Winter has the ideal climate for ice and snow. This enchanting free design depicts a stylized needlepoint adaptation of a winter scene with a single bare tree standing a lonely vigil on a cold snowy night. The small project can be completed much quicker than a larger one, which makes it ideal for stitching in spare moments or while on-the-go.
Determining the Needlepoint Design Size
The needlepoint design area is 3.5 inches wide and 4 inches high with a stitch complement that’s 50 stitches by 56 stitches when using #13 mesh mono needlepoint canvas or #14 plastic or perforated paper canvas.
Larger or smaller canvas mesh sizes will change the measurements of the completed needlepoint design.
Take a look at this chart. Needlepoint design dimensions are displayed beginning with finer canvas mesh sizes to Quickpoint. This gives you a lot of ways to work the project and turn it into practical as well as decorative items, from tree ornaments to throw pillows.
|Canvas Size||Design Size|
|#24||2.1 inches by 2.3 inches|
|#22||2.3 inches by 2.5 inches|
|#18||2.8 inches by 3.1 inches|
|#13||3.5 inches by 4 inches|
|#10||5 inches by 5.6 inches|
|#5||10 inches by 11.2 inches|
To further adapt the needlepoint pattern to fit a decorative item you have in mind, simply increase the size of the finished needlepoint by working several additional rows of snow and sky; or adding a winter-themed needlepoint border.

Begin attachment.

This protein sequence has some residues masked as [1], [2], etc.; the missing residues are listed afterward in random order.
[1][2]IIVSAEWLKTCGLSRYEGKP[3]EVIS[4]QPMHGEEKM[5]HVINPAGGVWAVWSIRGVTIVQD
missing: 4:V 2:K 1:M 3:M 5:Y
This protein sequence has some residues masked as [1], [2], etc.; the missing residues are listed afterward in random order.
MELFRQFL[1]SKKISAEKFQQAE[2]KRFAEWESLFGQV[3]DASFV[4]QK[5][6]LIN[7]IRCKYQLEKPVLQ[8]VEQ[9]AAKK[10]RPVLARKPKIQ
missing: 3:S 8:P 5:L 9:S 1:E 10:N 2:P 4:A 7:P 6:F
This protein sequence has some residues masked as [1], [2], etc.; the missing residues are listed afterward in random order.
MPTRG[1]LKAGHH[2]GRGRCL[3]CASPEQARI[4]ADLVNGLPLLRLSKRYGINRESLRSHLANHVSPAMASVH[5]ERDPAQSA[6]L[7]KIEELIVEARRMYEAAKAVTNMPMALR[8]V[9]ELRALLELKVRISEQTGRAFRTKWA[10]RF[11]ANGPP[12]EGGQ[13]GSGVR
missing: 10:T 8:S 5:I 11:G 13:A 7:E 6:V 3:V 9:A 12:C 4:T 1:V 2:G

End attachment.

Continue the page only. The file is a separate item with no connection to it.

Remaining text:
Since the needlepoint design has small stitching sections, tent, continental and basketweave stitch techniques are recommended for use—especially for the tree as well as the snow accents on the branches.
Small French Knots can be made to simulate falling snowflakes.
Before Stitching the Needlepoint Project
Prior to grabbing threads from your needlepoint stash and starting to stitch the design, take a few minutes to carefully look over the stitch placement and details on the free Winter Scene Needlepoint Chart.
Enlarge as needed before printing to better see the distinctions in color ass well as the various design motifs.
You can devise your own stitch combinations or use basic needlepoint stitches to work the project. Simply select the desired stitch techniques and practice them on scrap or “doodle canvas” with the threads and fibers you plan to use until you are comfortable with their position, texture, tension and final appearance.
Assemble all the needlepoint supplies you’ll need in advance and prepare the canvas for stitching. If you are using plastic needlepoint canvas, you can cut it to pattern size and shape before or after stitching. For fabric needlepoint canvas, allow for an additional 2 to 3 inches on all sides before cutting. Wrap the edges with masking tape and mount on stretcher bars or attach to a small scroll frame.
Working the Needlepoint Project
- Find the center stitch on the needlepoint chart (look for it on one of the tree branches) and match it to the appropriate canvas mesh intersection. Start stitching at this point, working outward to complete the entire tree.
- Once the tree has been stitched, work the snow-covered ground followed by the sky. You may decide at this point that you would like to make the sky lighter or darker than charted or what you had originally planned. Whichever color you choose at this time, make sure to cover the sky completely, ignoring the falling snow stitches on the needlepoint chart.
- Work the French Knots randomly on top of the stitched sky to create a three-dimensional effect to the falling snow. If you prefer, instead of the French Knots, sew tiny white seed beads for the snow.
- Turn the finished needlepoint into an inset for a glass-covered trivet, beverage coaster, pin cushion or mini pillow. Make into an applique to sew on a winter sweater, hat or jacket.